Correct, that kind of info from the net is hard work, so do you think the majority of people will be able to source the datasheets ?

The datasheet over the Bosch LSU 4.9 wideband sensor can be found on one of the many Bosch websites there are. But if you are looking after in depth documentation about this sensor, it can be hard to find such info.


I also never said it was 'easy' to make a case study for a diesel wideband O2, I asked you if that particular sensor was easy to find the information on.

I like to see the whole picture and that is only possible with a oscilloscope where against when you are using a obd scanner you are only seeing calculated values, which in most cases are enough to diagnose a problem, but in the hard cases you simply would not get any useful information to make a correct diagnose on.

As do I BUT time has a factor, for example finding the correct info, double checking it's the correct info then calculating the values via ohms law & creating a look up table to suit etc etc.

I can only encourage people to make some waveform captures of this sensor, whether its a petrol or diesel and then let us interpret those in this forum.

There are so much to be learned about this sensor yet.

Let's sit back & see who follows your encouragement it would be interesting..........

Can I ask what's to be learnt about this sensor yet ?? Apart from how it performs from vehicle to vehicle under different fueling conditions as it's the same sensor, same voltages & same current spectrum, & same resistor with the CJ125 is it not ?


There are the heat-up phase of the sensor and the measuring of the internal temperature which is a important part of controlling this sensor.

This is only seen from the wideband sensor point of view and then there are the car manufacturers different use of multiple ecu strategies to interact with this sensor which makes it hard to say precise how a wideband should behave under other terms and condition.

These two topics i here mention are maybe not the first everyone should start to study, but it is vital to know later on in the process in diagnosing this wideband sensor.

Yes you're right regarding to the measuring of the voltage/current as well as the internal resistor in the CJ125 chip, but when we are talking about the built-in resistor in the wideband sensor its self are there different resistors - this car had a resistance of 106 Ohm.


Regards
Kim
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Re: How to measure a Bosch LSU 4.9 wideband lambda sensor

Postby Robski » Wed Sep 10, 2014 9:41 pm

but when we are talking about the built-in resistor in the wideband sensor its self are there different resistors - this car had a resistance of 106 Ohm.


There's no mention of the 'trimming resistor' in your write up ?

There are the heat-up phase of the sensor and the measuring of the internal temperature which is a important part of controlling this sensor


How's this going to be measured ?
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Re: How to measure a Bosch LSU 4.9 wideband lambda sensor

Postby AuthorMike » Thu Sep 11, 2014 7:22 am

Robski wrote:First let me get your attention to this

tiepie-automotive.com/en/Measurement_examples/Sensors/Oxygen_Sensor_Broadband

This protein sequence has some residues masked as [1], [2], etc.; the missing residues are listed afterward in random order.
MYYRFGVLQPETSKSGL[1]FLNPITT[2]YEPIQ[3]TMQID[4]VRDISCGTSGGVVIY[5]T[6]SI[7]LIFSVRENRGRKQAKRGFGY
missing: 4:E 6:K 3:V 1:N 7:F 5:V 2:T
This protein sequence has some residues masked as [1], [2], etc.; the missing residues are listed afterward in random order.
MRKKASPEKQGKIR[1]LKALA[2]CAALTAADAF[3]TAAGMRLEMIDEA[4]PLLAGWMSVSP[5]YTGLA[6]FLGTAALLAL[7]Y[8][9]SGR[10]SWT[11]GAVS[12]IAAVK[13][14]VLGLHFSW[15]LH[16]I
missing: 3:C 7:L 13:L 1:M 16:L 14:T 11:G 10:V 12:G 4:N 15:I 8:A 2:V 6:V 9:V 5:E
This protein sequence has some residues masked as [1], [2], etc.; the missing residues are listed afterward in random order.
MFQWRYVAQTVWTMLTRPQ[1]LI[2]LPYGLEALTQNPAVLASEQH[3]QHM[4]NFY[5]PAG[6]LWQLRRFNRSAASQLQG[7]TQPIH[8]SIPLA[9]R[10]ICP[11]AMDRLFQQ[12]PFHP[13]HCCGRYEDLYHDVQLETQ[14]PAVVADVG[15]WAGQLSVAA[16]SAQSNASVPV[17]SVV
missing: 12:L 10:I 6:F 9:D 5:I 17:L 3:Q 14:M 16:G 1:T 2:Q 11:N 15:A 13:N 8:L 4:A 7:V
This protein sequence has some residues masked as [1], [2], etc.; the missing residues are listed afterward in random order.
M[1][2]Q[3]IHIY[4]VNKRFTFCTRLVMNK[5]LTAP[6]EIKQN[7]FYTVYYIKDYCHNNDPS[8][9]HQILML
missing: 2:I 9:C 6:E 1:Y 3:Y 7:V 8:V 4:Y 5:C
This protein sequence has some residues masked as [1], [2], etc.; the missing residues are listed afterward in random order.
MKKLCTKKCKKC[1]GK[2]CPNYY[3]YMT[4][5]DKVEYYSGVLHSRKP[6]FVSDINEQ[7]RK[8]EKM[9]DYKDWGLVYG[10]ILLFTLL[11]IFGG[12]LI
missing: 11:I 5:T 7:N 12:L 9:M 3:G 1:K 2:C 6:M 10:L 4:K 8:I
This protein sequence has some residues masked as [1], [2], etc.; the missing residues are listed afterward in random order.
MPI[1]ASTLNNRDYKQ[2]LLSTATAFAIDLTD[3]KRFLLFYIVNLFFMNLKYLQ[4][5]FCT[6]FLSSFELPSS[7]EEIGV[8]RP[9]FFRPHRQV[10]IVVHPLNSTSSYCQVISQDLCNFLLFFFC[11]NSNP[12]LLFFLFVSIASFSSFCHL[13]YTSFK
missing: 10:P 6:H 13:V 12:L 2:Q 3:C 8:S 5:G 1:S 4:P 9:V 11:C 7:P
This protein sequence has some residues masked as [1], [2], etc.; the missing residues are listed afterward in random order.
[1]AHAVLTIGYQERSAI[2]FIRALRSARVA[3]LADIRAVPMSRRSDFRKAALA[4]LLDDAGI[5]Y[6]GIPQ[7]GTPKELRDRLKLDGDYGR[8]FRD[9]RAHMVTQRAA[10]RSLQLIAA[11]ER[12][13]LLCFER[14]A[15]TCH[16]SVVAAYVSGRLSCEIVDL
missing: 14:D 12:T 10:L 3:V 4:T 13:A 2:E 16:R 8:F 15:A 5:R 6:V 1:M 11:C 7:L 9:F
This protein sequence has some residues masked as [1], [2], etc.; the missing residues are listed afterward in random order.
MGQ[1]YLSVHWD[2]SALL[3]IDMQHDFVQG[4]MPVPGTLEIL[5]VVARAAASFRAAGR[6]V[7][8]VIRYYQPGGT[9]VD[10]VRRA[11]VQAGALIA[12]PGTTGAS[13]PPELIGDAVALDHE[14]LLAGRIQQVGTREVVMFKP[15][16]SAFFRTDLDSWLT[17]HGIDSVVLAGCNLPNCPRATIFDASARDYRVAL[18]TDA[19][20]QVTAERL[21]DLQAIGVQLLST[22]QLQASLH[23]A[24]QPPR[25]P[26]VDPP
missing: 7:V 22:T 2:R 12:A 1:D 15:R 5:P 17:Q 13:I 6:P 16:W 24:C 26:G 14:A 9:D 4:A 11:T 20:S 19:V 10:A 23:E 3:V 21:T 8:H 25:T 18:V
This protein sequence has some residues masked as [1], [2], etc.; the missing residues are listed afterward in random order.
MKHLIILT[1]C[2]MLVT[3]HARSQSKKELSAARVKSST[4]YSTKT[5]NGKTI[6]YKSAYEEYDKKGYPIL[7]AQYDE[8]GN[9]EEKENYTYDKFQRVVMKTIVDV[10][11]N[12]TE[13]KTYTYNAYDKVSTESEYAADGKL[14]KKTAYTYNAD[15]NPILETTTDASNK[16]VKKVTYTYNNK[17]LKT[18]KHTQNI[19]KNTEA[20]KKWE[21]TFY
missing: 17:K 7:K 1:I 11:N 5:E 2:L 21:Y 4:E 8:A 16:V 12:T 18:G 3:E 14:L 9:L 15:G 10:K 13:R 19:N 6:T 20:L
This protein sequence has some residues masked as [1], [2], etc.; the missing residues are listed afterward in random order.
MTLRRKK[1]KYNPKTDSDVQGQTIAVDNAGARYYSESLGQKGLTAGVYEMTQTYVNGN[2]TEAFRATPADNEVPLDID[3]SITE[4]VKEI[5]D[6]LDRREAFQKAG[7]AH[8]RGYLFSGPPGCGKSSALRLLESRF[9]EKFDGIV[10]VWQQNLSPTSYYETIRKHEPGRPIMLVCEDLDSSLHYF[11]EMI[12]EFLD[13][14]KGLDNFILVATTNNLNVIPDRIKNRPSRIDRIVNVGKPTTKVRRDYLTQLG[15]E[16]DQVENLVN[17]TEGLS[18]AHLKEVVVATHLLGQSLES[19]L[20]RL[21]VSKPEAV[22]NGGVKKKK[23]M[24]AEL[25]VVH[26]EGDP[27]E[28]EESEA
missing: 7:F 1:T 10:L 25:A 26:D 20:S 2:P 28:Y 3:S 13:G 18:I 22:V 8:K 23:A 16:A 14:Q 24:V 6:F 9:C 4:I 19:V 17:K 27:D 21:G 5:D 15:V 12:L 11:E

We also have a very good thread on this exact topic on our forum ;) :

https://www.picoauto.com/support/topic10207.html
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Re: How to measure a Bosch LSU 4.9 wideband lambda sensor

Postby KimAndersen » Fri Sep 12, 2014 2:36 pm

Hi Robski

There's no mention of the 'trimming resistor' in your write up ?


No i haven't mentioned the trimmings resistor inside the wideband sensor because it´s not used to calculate the wideband sensor pump current flow.

Look at the first picture in this case study and you will see, there are a "measuring resistor" inside the CJ 125 chip - this resistor are used in the lookup table.

In the datasheet of Bosch wideband sensor LSU 4.9 are there referred to " IP meas" which is the wideband sensor pump current flow tabel.

How's this going to be measured ?


The heat-up phase of the wideband sensor can be measured with current clamp, this is not hard.In regards to the measuring of internal temperature in the wideband sensor is done as a simple voltage reading with the picoscope.

General when we are speaking about a measuring different voltages on components in a car with oscilloscope or DMM is not that difficult, what in my opinion are the difficult part of a correct diagnosis is the interpretations of the waveforms and to understand the logics and the strategies that the ecu are using in making the right decision.

Regards
Kim
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Re: How to measure a Bosch LSU 4.9 wideband lambda sensor

Postby Robski » Fri Sep 12, 2014 6:31 pm

No i haven't mentioned the trimmings resistor inside the wideband sensor because it´s not used to calculate the wideband sensor pump current flow

but when we are talking about the built-in resistor in the wideband sensor its self are there different resistors - this car had a resistance of 106 Ohm

Look at the first picture in this case study and you will see, there are a "measuring resistor" inside the CJ 125 chip - this resistor are used in the lookup table.



Kim,

I can see & read at the same time so there is no great need in telling me to look at the diagram which you got from a data sheet.

The heat-up phase of the wideband sensor can be measured with current clamp, this is not hard.

I am also aware of how to measure the 'heater' circuit current.

In regards to the measuring of internal temperature in the wideband sensor is done as a simple voltage reading with the picoscope.

Simple yes if the information is available.

I am going to leave it here as you don't seem to understand what I have typed, I am finding what you're typing a little contradictory as I have pointed out in the first quotes of this reply, I am also having to read your replies more than once to try get an understanding of what you're trying to say...............BUT this's is what you get with multi-national forums unfortunately.